Either way, at this juncture I am both confused and interested to see where this story thread goes. This Immortals Club is a fascinating mix of good and evil characters, bound together—even if only loosely—by the unique perspective granted by their longevity. It’s also one of the places where Snyder is playing with dense amounts of arcane DC lore, mixing together these characters’ vast histories with the ancient animal tribes and the many ur-metals of the DC universe. This is an unpredictable group of people, and I’m interested to see what wrenches they throw into the story.
They’re Right Here
As I’ve mentioned, Snyder is pulling from all kinds of different stories for Metal. This issue is primarily about the Final Crisis of it all. When we finally meet up with Batman again, he’s come up with a truly insane plan—even for him—and it’s based on what happened to him in Grant Morrison’s bonkers event comic.
In it, Darkseid unleashed his Omega Beams upon Batman, sending him back in time to the dawn of man (don’t ask). It was there that Barbatos, the big bad of Metal, first saw Batman and hatched his plan to use Batman to open the door for the Dark Multiverse to invade the DC cosmos. Bruce is so terrified by what’s coming—and so determined to face it alone—that he’s decided to use the terrifyingly adorable (adorably terrifying?) post-Darkseid War baby Darkseid to shoot himself back in time again, where he’ll use Carter Hall’s nth metal mace to put an end to Barbatos before he ever becomes a threat.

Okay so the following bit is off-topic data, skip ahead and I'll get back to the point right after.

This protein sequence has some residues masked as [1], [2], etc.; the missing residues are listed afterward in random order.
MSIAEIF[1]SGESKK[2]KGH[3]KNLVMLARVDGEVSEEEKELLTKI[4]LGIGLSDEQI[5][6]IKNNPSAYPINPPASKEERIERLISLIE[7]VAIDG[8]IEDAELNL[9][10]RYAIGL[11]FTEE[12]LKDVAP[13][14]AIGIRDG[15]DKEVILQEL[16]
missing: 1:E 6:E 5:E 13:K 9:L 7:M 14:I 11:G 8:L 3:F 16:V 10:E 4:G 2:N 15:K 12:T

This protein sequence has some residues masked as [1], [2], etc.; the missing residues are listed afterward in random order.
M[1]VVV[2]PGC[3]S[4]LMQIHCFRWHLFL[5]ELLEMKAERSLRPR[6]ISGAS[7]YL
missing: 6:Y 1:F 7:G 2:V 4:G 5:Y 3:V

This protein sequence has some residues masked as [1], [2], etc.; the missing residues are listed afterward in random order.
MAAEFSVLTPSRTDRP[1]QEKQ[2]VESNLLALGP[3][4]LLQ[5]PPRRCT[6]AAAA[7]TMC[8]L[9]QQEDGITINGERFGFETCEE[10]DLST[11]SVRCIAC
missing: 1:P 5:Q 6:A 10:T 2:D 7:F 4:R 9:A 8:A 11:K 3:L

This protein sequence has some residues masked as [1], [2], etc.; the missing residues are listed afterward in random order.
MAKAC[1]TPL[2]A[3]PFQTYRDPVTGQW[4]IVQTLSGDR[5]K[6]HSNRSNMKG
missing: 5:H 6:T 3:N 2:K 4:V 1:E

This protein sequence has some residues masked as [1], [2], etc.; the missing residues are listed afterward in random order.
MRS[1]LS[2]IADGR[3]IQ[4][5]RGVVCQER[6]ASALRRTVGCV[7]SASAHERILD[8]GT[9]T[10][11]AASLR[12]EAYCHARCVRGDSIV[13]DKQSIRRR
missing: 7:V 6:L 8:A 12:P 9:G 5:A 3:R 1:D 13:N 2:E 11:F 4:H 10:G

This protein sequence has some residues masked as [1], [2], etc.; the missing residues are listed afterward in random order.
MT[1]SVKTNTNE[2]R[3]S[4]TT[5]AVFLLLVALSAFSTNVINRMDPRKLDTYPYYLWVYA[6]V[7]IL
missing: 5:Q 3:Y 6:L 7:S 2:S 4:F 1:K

Things don’t go even remotely according to plan, however, and not because Superman and Wonder Woman try and intervene.
If Bruce’s greatest strength is his intellect, his greatest weakness is the arrogance that comes with it. Bruce is always the smartest man in the room, always one step ahead, traits on fine display earlier in the issue as he ran circles around the Justice League. It rarely occurs to Bruce that he might be playing a game with someone cleverer than he is, so when that turns out to be the case here, he’s caught completely flat-footed.
It turns out that what Bruce thought was the tomb of Khufu, Hawkman’s original life, was in fact the tomb of Hath Set, the man who murdered Khufu and Chay-Ara and began the reincarnation cycle of Hawkman and Hawkgirl. Lying in wait were the Court of Owls and Barbatos’s priests, the Strigydae, who anoint Batman with the last metal—appropriately named Batmanium—and turn him into a portal to the Dark Multiverse, setting Barbatos and his Dark Batmen loose upon the world.
As the issue ends, things look bad for the DC universe. Batman, Superman, and Wonder Woman are all out of commission, always a smart tactic on a writer’s part, as it ups the stakes for all the other heroes, who can no longer count on the Big Three to solve the problem for them. A small army of evil Batmen is on the loose, and under Greg Capullo’s pencil they look truly terrifying. Shit has officially hit the fan, Metal is about to get metal, and I can’t wait to see what insanity happens next.